The type of due process afforded an individual whose clearance is threatened, depends not only on the nature of and degree of sensitivity of the information, but also,  by whom that person  is employed. Contrary to common expectation, an employee of the United States Government  who would seemingly be considered more reliable because of the historical development of the law, has far fewer due process rights than his industrial counterpart.

        National security law is many-faceted and somewhat arcane. Terms like "clearance" and "access" may, at first blush, seem the same.  Nevertheless, they are significantly different and that difference significantly affects an individual's or company's ability to deal with classified information.  Personnel clearances and facility clearances are interrelated.  Not infrequently, the mishandling of national security information will jeopardize both a company’s right to hold classified information and an individual’s security clearance.  Someone not regularly involved in these issues might be bewildered when faced with a potential loss of a "clearance" or loss of "access." That  loss could  permanently deprive a  person from working in the only field they know, or  a company of a key employee or contract on which it’s very survival depends. At such times assistance should be sought from those people knowledgeable about the law and procedure concerned with protecting national security information.  It is to those people to  whom this book is directed.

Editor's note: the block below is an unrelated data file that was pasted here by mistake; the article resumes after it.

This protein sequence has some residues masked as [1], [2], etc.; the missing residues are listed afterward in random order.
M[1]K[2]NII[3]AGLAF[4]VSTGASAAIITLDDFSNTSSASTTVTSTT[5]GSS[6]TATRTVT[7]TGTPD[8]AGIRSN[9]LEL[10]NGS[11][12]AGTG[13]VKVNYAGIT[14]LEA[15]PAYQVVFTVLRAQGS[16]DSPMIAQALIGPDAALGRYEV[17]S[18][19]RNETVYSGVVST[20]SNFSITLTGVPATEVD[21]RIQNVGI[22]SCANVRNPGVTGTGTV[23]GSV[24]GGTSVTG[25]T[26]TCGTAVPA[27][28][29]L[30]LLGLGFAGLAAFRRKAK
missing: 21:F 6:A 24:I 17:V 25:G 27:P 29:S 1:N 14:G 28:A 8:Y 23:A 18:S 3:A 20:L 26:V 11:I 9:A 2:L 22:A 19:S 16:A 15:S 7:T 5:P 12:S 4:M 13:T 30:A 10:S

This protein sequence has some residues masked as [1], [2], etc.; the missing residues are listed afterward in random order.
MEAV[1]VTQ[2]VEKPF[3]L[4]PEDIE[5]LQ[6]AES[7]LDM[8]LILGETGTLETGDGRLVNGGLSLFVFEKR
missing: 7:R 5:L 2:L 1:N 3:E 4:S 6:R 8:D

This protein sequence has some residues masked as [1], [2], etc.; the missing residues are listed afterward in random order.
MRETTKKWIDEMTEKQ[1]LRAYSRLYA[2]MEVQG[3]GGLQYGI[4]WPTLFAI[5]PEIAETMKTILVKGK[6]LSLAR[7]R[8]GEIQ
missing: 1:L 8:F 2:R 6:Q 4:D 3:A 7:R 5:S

The book is available for  purchase from the  Defense Technical Information Center, Springfield, VA.  It is also available on CD for $49.00 plus $5.00 for shipping and handling from Sheldon I Cohen & Assoc., 2009 N. 14th St., Suite 708,  Arlington, VA 22201.  It may be found online at http://stinet.dtic.mil/str/tr4_fields.html.  Search under Accession Number ADA388100.

Sheldon I. Cohen